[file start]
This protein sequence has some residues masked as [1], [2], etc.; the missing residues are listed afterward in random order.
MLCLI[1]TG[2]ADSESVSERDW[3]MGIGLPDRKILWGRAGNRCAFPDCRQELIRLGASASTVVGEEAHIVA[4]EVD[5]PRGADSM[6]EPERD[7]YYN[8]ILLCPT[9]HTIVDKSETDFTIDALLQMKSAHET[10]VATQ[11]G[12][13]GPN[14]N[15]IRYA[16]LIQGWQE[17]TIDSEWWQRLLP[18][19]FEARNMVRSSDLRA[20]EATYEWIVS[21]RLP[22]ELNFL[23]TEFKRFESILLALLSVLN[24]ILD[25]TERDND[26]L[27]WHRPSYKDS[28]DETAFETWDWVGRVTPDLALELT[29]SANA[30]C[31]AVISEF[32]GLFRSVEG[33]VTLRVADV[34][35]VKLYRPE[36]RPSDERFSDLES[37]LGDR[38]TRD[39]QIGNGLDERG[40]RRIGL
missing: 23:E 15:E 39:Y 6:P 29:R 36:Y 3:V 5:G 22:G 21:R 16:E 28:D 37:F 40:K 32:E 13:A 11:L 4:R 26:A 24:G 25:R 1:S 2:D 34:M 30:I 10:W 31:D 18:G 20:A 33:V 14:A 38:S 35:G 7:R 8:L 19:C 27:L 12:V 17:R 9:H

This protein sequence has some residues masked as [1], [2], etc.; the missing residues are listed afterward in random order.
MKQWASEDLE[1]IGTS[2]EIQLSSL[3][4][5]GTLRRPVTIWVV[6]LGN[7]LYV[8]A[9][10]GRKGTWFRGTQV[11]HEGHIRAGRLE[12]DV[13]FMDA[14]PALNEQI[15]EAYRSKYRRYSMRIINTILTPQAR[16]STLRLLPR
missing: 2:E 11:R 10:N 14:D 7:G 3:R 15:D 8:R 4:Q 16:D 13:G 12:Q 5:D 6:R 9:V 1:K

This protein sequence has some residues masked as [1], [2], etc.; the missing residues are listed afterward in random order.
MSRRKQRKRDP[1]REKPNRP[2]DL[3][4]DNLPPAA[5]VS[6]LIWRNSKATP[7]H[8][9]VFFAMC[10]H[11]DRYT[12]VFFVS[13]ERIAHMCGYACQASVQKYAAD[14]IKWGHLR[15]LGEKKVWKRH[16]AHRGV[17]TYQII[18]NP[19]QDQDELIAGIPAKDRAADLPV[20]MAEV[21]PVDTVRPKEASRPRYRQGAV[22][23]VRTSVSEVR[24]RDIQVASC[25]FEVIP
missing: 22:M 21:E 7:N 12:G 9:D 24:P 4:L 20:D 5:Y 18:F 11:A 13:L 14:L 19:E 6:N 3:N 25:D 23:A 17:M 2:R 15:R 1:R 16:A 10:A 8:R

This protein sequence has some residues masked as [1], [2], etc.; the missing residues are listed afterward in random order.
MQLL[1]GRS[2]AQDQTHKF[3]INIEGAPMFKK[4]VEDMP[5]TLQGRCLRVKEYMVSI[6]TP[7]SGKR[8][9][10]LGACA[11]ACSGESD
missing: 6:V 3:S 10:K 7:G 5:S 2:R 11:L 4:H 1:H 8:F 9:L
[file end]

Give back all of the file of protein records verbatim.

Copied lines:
This protein sequence has some residues masked as [1], [2], etc.; the missing residues are listed afterward in random order.
MLCLI[1]TG[2]ADSESVSERDW[3]MGIGLPDRKILWGRAGNRCAFPDCRQELIRLGASASTVVGEEAHIVA[4]EVD[5]PRGADSM[6]EPERD[7]YYN[8]ILLCPT[9]HTIVDKSETDFTIDALLQMKSAHET[10]VATQ[11]G[12][13]GPN[14]N[15]IRYA[16]LIQGWQE[17]TIDSEWWQRLLP[18][19]FEARNMVRSSDLRA[20]EATYEWIVS[21]RLP[22]ELNFL[23]TEFKRFESILLALLSVLN[24]ILD[25]TERDND[26]L[27]WHRPSYKDS[28]DETAFETWDWVGRVTPDLALELT[29]SANA[30]C[31]AVISEF[32]GLFRSVEG[33]VTLRVADV[34][35]VKLYRPE[36]RPSDERFSDLES[37]LGDR[38]TRD[39]QIGNGLDERG[40]RRIGL
missing: 23:E 15:E 39:Y 6:P 29:R 36:Y 3:V 5:G 22:G 21:R 16:E 28:D 37:F 40:K 32:E 13:A 11:L 4:R 26:A 24:G 25:R 1:S 2:D 34:M 30:I 10:W 31:D 18:G 20:A 33:V 14:A 38:S 35:G 7:R 8:L 19:C 27:L 12:V 17:R 9:H

This protein sequence has some residues masked as [1], [2], etc.; the missing residues are listed afterward in random order.
MKQWASEDLE[1]IGTS[2]EIQLSSL[3][4][5]GTLRRPVTIWVV[6]LGN[7]LYV[8]A[9][10]GRKGTWFRGTQV[11]HEGHIRAGRLE[12]DV[13]FMDA[14]PALNEQI[15]EAYRSKYRRYSMRIINTILTPQAR[16]STLRLLPR
missing: 2:E 11:R 10:N 14:D 7:G 3:R 15:D 8:R 4:Q 16:D 13:G 12:Q 5:D 6:R 9:V 1:K

This protein sequence has some residues masked as [1], [2], etc.; the missing residues are listed afterward in random order.
MSRRKQRKRDP[1]REKPNRP[2]DL[3][4]DNLPPAA[5]VS[6]LIWRNSKATP[7]H[8][9]VFFAMC[10]H[11]DRYT[12]VFFVS[13]ERIAHMCGYACQASVQKYAAD[14]IKWGHLR[15]LGEKKVWKRH[16]AHRGV[17]TYQII[18]NP[19]QDQDELIAGIPAKDRAADLPV[20]MAEV[21]PVDTVRPKEASRPRYRQGAV[22][23]VRTSVSEVR[24]RDIQVASC[25]FEVIP
missing: 22:M 21:E 7:N 12:G 9:D 24:P 4:L 20:D 5:Y 18:F 11:A 13:L 14:L 19:E 6:N 3:N 25:D 23:A 17:M 2:R 15:R 1:R 16:A 10:A 8:R

This protein sequence has some residues masked as [1], [2], etc.; the missing residues are listed afterward in random order.
MQLL[1]GRS[2]AQDQTHKF[3]INIEGAPMFKK[4]VEDMP[5]TLQGRCLRVKEYMVSI[6]TP[7]SGKR[8][9][10]LGACA[11]ACSGESD
missing: 6:V 3:S 10:K 7:G 5:S 2:R 11:L 4:H 1:H 8:F 9:L